The Black Keys and the Death of Humility

By Colin LaVaute

Many of our readers may remember Subversify’s interview with Decadent Nation, a lively progressive rock group currently touring nationally and putting together a new mind bender album.  What one discovers when corresponding with the group is, they aren’t just a closely knit quartet of musicians, they are extremely aware of the social/political climate and have a lot of strong opinions.  They have given volunteer performances for the Occupy Movement, a number of charities, and even took their music to the upper middle class residential area of St. Louis, playing from a flatbed truck.  Recently, the group has been expressing a bit of unhappiness, not about politics, but about a fellow rock group; the Black Keys.  This social transgressor has apparently dissed Led Zeppelin.  When Subversify asked lead singer and song writer, Colin LaVaute, if it was possible to develop your own blusey hard rock style music, astonishingly similar to Led Zeppelin’s without having studied the artist, he responded with a statement so vivid, Subversify would like to publish it in its entirety.  

Rock is dead.

That’s been the moniker for the troubled genre for decades now. Turn on the radio, and it’s hard to argue against such a sentiment. The airwaves, now mostly owned and run by corporate conglomerates, inundate the masses with a form of the genre that lacks the luster of the early 70’s or 90’s. One station proclaims to play the “rock of today,” and still we hear music that’s twenty years old piped out in between the post-grunge butt rock of Nickleback and the fifty something bands that sound like…Nickleback. Why? Because the station knows, as well as the listener does, that grunge was one of rock’s last gasping breaths.

Not all is lost, right? One of the biggest rock acts out there right now, The Black Keys, have made rock relevant again with their refurbished version of bluesy rock n’ roll.

Too bad they’re assholes.

In a recent interview with Maxim Magazine, Dan Auerbach of The Black Keys, when asked if the band was influenced by Led Zeppelin, responded by saying:

“Man, you know what? I never listen to Led Zeppelin. But, I mean, I don’t think Robert Plant or Jimmy Page listen to Led Zeppelin, either. We all prob­ably obsessed over the same old blues records growing up.”


One of the most played and celebrated rock bands of all time, and The Black Keys act like they owe nothing to them; that their success is predicated by themselves, and that Zeppelin didn’t lay down the golden brick road for their music 30 years before anyone knew who The Key were. Auerbach making this statement is akin to The Avett Brothers saying, “You know I never listened to Bob Dylan, I just think that we listened to the same Woody Guthrie albums, and BAM! Awesome-sauce!”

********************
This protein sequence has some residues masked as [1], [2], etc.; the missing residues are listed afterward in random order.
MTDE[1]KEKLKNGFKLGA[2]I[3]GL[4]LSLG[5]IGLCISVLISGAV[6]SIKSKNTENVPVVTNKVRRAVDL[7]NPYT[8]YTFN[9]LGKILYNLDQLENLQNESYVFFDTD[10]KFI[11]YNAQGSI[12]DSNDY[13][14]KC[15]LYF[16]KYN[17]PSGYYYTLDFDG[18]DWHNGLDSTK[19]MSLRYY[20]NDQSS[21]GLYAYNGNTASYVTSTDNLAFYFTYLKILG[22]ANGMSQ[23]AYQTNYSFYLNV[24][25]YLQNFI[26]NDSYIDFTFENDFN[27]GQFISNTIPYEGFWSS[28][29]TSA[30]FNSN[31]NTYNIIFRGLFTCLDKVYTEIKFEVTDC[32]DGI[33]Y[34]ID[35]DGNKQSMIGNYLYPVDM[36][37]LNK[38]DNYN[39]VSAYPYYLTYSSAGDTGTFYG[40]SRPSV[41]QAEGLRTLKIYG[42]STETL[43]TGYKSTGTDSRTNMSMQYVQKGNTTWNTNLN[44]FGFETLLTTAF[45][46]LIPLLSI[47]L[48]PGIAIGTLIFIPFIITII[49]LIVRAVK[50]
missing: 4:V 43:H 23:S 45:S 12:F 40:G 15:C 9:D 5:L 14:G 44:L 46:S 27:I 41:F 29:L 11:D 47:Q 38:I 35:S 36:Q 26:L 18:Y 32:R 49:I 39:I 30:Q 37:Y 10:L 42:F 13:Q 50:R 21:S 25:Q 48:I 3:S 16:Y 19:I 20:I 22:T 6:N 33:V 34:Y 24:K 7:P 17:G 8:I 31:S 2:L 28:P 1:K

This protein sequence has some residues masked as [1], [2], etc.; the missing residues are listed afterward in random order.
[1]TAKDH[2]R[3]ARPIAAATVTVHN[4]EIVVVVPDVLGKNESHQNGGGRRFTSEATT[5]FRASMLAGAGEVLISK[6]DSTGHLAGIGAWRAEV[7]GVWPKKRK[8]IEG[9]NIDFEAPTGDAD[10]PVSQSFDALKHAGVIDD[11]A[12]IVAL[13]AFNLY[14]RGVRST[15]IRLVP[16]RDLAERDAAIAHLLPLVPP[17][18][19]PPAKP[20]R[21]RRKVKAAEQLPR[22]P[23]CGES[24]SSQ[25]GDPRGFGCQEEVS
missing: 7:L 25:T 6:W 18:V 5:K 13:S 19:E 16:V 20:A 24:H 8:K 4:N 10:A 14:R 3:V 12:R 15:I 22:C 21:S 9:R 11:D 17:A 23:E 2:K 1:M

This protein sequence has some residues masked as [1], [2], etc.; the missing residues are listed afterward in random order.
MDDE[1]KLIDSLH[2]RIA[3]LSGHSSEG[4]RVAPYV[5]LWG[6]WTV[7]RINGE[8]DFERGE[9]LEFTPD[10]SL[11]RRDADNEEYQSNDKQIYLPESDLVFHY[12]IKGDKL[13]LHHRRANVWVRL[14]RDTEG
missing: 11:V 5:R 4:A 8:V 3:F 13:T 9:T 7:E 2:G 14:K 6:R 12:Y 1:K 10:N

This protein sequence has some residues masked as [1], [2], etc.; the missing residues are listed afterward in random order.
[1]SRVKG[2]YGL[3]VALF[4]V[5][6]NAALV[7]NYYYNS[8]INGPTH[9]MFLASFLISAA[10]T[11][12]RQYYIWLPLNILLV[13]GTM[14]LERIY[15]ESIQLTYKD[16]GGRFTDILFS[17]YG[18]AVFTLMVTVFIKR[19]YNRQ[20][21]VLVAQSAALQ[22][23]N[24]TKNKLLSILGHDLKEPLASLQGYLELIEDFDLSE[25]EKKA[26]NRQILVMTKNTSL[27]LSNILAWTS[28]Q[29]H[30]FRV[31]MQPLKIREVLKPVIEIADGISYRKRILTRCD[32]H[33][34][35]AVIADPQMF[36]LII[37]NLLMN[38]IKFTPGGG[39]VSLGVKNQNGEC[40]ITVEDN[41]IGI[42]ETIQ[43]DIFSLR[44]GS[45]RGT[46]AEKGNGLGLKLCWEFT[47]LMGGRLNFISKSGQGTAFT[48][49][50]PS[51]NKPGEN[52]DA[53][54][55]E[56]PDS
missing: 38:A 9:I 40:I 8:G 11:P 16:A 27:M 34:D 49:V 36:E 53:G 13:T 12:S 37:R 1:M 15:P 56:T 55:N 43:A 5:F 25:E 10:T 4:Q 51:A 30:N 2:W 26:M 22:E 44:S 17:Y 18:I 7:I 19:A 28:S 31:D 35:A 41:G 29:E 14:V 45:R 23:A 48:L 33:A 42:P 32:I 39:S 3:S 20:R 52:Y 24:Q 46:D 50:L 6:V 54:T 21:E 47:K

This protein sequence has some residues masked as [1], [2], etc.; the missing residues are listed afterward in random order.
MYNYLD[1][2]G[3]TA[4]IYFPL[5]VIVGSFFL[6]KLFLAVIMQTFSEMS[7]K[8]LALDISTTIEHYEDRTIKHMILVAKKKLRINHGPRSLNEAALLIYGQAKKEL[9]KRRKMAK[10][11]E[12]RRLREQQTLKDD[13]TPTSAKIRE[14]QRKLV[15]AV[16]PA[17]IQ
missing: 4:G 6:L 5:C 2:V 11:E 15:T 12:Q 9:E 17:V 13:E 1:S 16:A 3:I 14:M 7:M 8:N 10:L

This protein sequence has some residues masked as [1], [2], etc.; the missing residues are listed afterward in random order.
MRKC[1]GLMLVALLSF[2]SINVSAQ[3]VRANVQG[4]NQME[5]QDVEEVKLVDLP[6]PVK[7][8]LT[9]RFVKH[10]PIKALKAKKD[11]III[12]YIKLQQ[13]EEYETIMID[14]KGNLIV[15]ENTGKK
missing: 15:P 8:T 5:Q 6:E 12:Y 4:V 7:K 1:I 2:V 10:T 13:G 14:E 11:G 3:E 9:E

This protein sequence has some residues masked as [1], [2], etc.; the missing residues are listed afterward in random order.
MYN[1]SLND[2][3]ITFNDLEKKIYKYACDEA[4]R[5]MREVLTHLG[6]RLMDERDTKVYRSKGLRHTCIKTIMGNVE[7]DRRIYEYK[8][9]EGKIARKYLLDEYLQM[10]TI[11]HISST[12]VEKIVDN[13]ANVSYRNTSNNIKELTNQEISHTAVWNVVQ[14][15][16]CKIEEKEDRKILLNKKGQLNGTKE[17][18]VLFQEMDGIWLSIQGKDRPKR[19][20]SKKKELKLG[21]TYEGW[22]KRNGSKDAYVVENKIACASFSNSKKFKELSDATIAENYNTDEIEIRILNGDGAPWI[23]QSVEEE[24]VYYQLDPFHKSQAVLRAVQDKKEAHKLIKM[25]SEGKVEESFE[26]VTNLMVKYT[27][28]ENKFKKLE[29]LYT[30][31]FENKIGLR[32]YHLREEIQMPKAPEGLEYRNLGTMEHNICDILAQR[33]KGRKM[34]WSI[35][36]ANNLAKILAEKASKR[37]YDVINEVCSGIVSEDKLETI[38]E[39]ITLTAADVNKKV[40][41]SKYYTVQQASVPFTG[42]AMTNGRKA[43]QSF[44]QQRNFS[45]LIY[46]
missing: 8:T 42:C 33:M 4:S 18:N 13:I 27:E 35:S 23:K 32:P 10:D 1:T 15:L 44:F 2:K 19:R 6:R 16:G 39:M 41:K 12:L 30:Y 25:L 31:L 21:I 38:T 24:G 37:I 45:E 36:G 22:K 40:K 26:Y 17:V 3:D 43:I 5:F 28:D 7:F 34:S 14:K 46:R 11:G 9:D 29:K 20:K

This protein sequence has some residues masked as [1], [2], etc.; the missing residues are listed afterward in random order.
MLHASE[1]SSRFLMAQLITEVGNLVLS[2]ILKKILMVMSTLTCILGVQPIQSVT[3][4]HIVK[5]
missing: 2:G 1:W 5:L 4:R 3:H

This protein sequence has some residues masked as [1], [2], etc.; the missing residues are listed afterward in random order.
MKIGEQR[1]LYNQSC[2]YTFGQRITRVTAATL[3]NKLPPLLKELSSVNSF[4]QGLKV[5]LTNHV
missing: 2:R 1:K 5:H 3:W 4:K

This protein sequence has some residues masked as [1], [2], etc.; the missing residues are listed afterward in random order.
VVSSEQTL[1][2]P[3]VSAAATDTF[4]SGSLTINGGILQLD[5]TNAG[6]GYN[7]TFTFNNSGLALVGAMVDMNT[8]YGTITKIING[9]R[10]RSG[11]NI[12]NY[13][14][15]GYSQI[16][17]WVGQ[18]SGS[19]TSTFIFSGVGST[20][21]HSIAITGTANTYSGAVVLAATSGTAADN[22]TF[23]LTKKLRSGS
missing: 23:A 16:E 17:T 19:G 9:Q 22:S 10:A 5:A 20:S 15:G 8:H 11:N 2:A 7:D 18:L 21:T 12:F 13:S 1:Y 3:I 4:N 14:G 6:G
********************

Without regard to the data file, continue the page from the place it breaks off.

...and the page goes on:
Never mind that not giving the greatest hard rock band of all time their props borders on sacrilege when you’re in The Black Keys position, but seriously, how can anyone growing up in the 70’s and thereafter not have listened to Led Zeppelin? Just like Nickleback and The Black Keys, Led Zeppelin has been steadily piped out since the band’s first album hit. Furthermore, if you are a guitar player in a rock band, whether you would like to admit it or not, you have been influenced by Jimmy Page.

Oh, but the pomposity doesn’t stop there. In an interview with Rolling Stone, Black Keys drummer Patrick Carney, laid into, of course, Nickleback.

“”So they became OK with the idea that the biggest rock band in the world is always going to be shit – therefore you should never try to be the biggest rock band in the world. Fuck that! Rock & roll is the music I feel the most passionately about, and I don’t like to see it fucking ruined and spoon-fed down our throats in this watered-down, post-grunge crap, horrendous shit. When people start lumping us into that kind of shit, it’s like, ‘Fuck you,’ honestly.”

Now don’t get me wrong, I’m not a Nickleback fan by any means of the word, and I have some  respect for The Black Keys. That being said, at least Nickleback doesn’t take themselves so seriously as to proclaim that they are the originators of their genre. In fact, Nickleback has a pretty good sense of humor about the fact that they have more detractors than fans.

When I was growing up, it was a time for rock music to be proud of itself. Bands like Pearl Jam, Soundgarden, Tool, and Rage Against the Machine embraced their many varying influences and the end result was something much more original than anything The Black Keys have to offer. All of those bands obtained something else Auerbach and Co. lack: character.

The point is, just because you may have obtained what Ricky Gervais calls “Fuck You Money”, doesn’t necessarily mean you should walking around literally saying”Fuck you, honestly.” Carney’s attitude speaks to a greater sense of inherent entitlement in our society. What happened to humility, and a humble attitude? When do we see music artists actually grateful for what they obtained? I keep hoping for things to come around, for a real breath of fresh air; a new era of truly original rock music, made with sense of purpose, by musicians that don’t shoot off at the mouth like they’re Kanye. I hope to be apart of this era when it comes, until then, I will not mourn the death of Rock n’ Roll, but wait for it to rise from the ashes of modern music.